And that was all that needed to be said. It was my own cold and broken hallelujah. I was incredibly sorrowful, and parts of me were angry and questioning about it all, yet I still reached out what I had left to God and gave him the smallest ounce of praise that I could muster. And it was just enough to bring me some much needed inner peace, that in in that moment seemed impossible to feel.
Faith in the Darkness
The beauty of it all, that I’ve come to discover over these 3 years since losing her, is that if we offer whatever we have to God (even if it feels like nothing) He will fill in the void with His grace. Circling back to my favorite metaphor of Kintsukiroi here, God’s grace will fill in the gaps that we can’t ourselves, to make us whole.
And it’s nice to know during those times we struggle in the darkness, that we are never alone.
I was reading some of my favorite quotes on Sunday from C.S. Lewis, and these few in particular struck harmonizing chords with what I was sorting through internally:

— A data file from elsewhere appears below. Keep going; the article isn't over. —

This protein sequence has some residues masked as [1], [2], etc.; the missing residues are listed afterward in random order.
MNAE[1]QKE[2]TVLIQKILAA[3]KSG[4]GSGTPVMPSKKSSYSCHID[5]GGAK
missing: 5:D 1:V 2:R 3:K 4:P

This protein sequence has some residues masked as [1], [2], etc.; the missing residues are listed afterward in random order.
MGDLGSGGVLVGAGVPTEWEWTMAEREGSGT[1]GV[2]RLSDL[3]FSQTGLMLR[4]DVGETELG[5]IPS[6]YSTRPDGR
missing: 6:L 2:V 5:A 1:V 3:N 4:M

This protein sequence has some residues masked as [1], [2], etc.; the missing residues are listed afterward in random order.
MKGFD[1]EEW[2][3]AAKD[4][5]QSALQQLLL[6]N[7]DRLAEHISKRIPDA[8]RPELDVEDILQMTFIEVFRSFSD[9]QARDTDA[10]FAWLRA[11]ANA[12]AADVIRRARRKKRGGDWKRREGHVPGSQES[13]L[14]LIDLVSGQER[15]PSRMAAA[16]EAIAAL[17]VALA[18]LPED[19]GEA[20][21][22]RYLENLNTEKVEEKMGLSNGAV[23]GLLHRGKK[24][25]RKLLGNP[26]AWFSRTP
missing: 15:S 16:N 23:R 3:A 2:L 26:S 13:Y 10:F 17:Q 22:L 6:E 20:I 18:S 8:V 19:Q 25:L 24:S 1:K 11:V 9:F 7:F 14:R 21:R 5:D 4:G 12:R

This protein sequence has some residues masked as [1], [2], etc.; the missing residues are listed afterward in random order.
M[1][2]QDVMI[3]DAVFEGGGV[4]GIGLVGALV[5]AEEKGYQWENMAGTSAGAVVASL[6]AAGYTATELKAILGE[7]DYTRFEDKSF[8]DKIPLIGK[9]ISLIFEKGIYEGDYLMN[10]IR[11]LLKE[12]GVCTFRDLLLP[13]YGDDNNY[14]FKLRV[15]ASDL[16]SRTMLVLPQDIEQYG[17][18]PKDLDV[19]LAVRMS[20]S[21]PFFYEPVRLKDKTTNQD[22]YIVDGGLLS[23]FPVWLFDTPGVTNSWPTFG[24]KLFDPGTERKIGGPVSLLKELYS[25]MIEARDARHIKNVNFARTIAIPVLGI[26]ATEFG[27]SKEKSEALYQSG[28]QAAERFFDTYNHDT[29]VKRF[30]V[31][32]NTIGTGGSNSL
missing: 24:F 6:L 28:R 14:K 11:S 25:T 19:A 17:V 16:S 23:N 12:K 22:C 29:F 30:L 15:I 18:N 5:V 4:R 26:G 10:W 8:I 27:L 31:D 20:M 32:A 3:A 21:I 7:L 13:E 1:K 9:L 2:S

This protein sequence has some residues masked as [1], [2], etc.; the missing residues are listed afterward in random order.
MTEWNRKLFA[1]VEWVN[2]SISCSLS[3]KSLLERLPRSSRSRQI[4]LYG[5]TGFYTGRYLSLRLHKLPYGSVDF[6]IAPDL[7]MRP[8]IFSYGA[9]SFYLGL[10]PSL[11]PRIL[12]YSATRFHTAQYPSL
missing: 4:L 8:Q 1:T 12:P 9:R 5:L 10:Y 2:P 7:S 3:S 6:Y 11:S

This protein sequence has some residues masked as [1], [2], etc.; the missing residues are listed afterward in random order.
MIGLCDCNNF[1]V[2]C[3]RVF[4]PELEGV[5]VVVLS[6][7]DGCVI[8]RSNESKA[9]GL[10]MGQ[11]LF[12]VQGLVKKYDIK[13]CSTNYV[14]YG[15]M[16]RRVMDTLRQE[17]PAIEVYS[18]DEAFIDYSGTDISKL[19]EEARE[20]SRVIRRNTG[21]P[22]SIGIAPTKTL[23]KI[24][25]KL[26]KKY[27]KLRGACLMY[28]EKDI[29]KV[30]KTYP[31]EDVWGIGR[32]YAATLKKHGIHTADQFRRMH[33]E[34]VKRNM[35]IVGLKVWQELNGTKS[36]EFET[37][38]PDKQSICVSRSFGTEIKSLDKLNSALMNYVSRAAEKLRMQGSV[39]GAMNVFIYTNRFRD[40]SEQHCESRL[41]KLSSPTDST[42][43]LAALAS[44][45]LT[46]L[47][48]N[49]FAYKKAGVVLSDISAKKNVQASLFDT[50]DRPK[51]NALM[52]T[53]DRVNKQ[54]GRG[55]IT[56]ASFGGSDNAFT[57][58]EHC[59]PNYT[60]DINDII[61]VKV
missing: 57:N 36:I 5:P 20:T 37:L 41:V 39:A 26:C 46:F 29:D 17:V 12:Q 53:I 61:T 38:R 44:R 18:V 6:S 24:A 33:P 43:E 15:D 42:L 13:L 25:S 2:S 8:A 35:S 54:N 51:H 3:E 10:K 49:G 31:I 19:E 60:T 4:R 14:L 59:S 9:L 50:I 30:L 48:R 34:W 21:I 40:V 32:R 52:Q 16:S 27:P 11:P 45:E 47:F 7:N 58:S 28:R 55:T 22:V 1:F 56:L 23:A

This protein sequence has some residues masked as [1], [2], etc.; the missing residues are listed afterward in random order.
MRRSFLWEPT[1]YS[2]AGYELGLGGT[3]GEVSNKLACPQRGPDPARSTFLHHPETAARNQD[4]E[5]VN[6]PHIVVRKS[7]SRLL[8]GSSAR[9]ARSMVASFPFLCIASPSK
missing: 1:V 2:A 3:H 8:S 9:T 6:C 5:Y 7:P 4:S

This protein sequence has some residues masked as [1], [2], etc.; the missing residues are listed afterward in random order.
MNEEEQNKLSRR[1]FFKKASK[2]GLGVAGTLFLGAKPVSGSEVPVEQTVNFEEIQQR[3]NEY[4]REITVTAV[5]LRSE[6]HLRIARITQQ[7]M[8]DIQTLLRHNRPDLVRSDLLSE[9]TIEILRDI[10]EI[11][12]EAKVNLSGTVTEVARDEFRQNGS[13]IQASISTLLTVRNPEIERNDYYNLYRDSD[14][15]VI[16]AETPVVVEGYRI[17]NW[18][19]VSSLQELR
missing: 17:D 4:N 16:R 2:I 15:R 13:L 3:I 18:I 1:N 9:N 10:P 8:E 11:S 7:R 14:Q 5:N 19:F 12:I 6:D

“Always pray to have eyes that see the best in people, a heart that forgives the worst, a mind that forgets the bad, and a soul that never loses faith in God.” – C.S. Lewis
“Hard times, bad times, or tough times, I still have faith in God.” – C.S. Lewis
Honestly, I’ve never lost my faith. Sometimes it has definitely been tested to the extremes, but it’s never been lost.
I do have faith in the plan and the process for me. But as a human, an especially inquisitive one in particular, I have the tendency to sometimes question the why’s and the when’s on my path.
And it can start to escalate quickly: through missing my mom, onto being divorced and alone in my thirties, and even the heartache of not being a mom yet (and possibly never being one due to my infertility issues we discovered during my marriage.) You know, the whole “why me” pathetic thing that we all do.
But if you wallow in the negativity, you’ll eventually be drug out to deeper waters by the emotional undercurrents, and you’ll never be able to swim back to shore without drowning.